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With the increased demand for cremation services in America, I have received numerous inquiries for information about what happens to the human corps as it experiences the process. 


This article may be considered a little graphic. It will explain the process that a deceased human body passes through as the cremation process is imposed upon them. If you feel that this may be more information than you would like to have, please do not read this article. When cremation is chosen for a decedent, the family must decide if they want the body to be present at their services or whether they would prefer that the decedent goes straight to the crematory. If they decide to have the decedent at the services, the body must be embalmed and placed in a casket. Continue Reading →

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Mourning Coffee, by Tracy Renee Lee

When a family chooses to cremate their loved one, they are faced with just as many questions and decisions as those who choose to bury. All of the legal requirements surrounding the end of a human life still apply and whoever is next of kin must address these legalities in a timely and orderly manner. The loved ones of the deceased must also make decisions related to disposition. The most customary choices are earth burial or cremation. 

If cremation is chosen, the next of kin must decipher the needs of the circle of mourners and arrange the most efficacious service elements relative to their recovery. Some families are widespread and do not need a formal selection of service options traditionally associated with death, some; however, do. Continue Reading →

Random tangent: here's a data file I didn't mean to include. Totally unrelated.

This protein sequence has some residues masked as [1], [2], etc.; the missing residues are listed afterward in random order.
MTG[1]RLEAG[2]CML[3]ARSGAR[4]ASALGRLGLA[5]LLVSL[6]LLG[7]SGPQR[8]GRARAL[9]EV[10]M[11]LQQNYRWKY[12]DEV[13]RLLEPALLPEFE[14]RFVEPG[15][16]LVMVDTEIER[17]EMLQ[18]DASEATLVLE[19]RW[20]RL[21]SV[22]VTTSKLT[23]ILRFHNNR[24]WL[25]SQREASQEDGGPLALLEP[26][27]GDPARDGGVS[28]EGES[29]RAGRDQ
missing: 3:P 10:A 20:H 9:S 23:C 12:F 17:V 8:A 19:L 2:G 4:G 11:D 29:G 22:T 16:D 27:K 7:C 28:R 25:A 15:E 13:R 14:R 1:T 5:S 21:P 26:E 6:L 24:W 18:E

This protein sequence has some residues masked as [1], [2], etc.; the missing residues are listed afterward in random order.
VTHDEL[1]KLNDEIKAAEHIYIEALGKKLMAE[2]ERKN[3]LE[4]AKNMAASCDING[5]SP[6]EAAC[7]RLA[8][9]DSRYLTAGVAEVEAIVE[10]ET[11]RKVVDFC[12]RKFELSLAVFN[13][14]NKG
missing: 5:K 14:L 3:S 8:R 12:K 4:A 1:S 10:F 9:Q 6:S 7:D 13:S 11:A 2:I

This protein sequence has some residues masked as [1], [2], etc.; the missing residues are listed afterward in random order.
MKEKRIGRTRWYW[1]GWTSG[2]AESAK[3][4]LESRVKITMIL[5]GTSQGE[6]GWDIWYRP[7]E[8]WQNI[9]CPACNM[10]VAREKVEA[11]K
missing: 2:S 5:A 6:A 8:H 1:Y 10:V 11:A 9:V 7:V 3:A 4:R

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John was Love

The past two weeks have been difficult for me. I have suffered the loss of a dear friend and have served families that have suffered great losses. The COVID-19 pandemic has caused unwarranted loss, stress, and heartache to so many people this year. Not only have we lost loved ones, but we have lost our economy, our comfort, and our security as Americans. 

Everywhere I look, it seems that people are rude and uncaring toward each other when what we need is love. 

I wish we could be kind to each other, considerate to each other, and help each other through our difficulties rather than burning cities, burning businesses, and tearing apart what makes up great, our Union. Americans are the most blessed people in the world. Continue Reading →

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Mourning Coffee, by Tracy Renee Lee

I first met my friend when her husband passed away. It was a difficult time for her. I received the call that a man had passed at his home and that our services were requested by the family. My husband drove our hearse to the address and transferred the decedent back to our funeral home. The decedent’s wife came in to make final arrangements and that is when our friendship began. Continue Reading →